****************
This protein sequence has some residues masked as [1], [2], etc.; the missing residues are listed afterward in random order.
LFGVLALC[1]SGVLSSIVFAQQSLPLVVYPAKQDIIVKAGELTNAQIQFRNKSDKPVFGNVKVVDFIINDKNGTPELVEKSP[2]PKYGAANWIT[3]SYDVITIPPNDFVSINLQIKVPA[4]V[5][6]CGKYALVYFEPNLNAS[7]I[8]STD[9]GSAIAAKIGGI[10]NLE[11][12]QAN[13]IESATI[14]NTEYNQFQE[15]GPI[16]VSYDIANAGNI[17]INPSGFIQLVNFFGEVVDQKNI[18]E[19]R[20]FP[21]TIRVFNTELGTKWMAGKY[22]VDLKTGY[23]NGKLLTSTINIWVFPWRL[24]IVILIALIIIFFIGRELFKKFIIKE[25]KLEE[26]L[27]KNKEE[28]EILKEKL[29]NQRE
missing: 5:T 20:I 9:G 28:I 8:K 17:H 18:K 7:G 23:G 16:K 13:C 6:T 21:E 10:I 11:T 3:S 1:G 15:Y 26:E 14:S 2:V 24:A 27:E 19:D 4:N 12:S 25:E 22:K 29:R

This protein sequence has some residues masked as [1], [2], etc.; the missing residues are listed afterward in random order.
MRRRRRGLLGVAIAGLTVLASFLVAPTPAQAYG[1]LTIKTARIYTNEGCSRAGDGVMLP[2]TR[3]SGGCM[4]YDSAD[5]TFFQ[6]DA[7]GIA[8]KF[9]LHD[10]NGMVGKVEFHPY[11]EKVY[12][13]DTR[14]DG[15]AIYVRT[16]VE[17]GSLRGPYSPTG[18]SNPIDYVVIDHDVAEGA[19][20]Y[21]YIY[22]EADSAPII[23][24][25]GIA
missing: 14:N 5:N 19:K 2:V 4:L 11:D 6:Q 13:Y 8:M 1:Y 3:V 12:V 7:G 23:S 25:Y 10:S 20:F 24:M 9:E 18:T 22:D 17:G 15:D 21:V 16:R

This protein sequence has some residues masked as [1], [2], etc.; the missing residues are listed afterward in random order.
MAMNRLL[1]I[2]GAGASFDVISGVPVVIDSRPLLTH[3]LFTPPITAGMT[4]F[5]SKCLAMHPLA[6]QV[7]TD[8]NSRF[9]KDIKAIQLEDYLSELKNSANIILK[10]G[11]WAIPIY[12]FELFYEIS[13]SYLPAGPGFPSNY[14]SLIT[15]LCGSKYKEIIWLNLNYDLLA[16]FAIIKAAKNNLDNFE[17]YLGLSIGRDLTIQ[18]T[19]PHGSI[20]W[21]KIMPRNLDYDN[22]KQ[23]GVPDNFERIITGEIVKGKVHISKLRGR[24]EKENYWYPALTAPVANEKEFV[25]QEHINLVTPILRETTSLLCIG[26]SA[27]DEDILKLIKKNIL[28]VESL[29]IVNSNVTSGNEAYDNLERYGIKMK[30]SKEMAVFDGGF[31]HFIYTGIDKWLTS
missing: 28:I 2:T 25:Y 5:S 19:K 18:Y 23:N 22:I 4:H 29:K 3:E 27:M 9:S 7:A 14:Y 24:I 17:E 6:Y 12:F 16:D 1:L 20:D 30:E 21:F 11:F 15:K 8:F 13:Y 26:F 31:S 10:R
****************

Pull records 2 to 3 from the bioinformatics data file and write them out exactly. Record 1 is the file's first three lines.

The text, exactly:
This protein sequence has some residues masked as [1], [2], etc.; the missing residues are listed afterward in random order.
MRRRRRGLLGVAIAGLTVLASFLVAPTPAQAYG[1]LTIKTARIYTNEGCSRAGDGVMLP[2]TR[3]SGGCM[4]YDSAD[5]TFFQ[6]DA[7]GIA[8]KF[9]LHD[10]NGMVGKVEFHPY[11]EKVY[12][13]DTR[14]DG[15]AIYVRT[16]VE[17]GSLRGPYSPTG[18]SNPIDYVVIDHDVAEGA[19][20]Y[21]YIY[22]EADSAPII[23][24][25]GIA
missing: 14:N 5:N 19:K 2:V 4:L 11:D 6:Q 13:Y 8:M 1:Y 3:V 12:V 7:G 23:S 25:Y 10:S 20:F 24:M 9:E 18:T 22:D 17:G 15:D 21:V 16:R

This protein sequence has some residues masked as [1], [2], etc.; the missing residues are listed afterward in random order.
MAMNRLL[1]I[2]GAGASFDVISGVPVVIDSRPLLTH[3]LFTPPITAGMT[4]F[5]SKCLAMHPLA[6]QV[7]TD[8]NSRF[9]KDIKAIQLEDYLSELKNSANIILK[10]G[11]WAIPIY[12]FELFYEIS[13]SYLPAGPGFPSNY[14]SLIT[15]LCGSKYKEIIWLNLNYDLLA[16]FAIIKAAKNNLDNFE[17]YLGLSIGRDLTIQ[18]T[19]PHGSI[20]W[21]KIMPRNLDYDN[22]KQ[23]GVPDNFERIITGEIVKGKVHISKLRGR[24]EKENYWYPALTAPVANEKEFV[25]QEHINLVTPILRETTSLLCIG[26]SA[27]DEDILKLIKKNIL[28]VESL[29]IVNSNVTSGNEAYDNLERYGIKMK[30]SKEMAVFDGGF[31]HFIYTGIDKWLTS
missing: 28:I 2:T 25:Y 5:S 19:K 18:Y 23:N 22:I 4:H 29:K 3:E 27:M 9:S 7:A 14:Y 24:I 17:E 6:Y 12:F 16:D 1:L 20:D 30:E 21:F 11:F 15:K 8:F 13:Y 26:F 31:S 10:R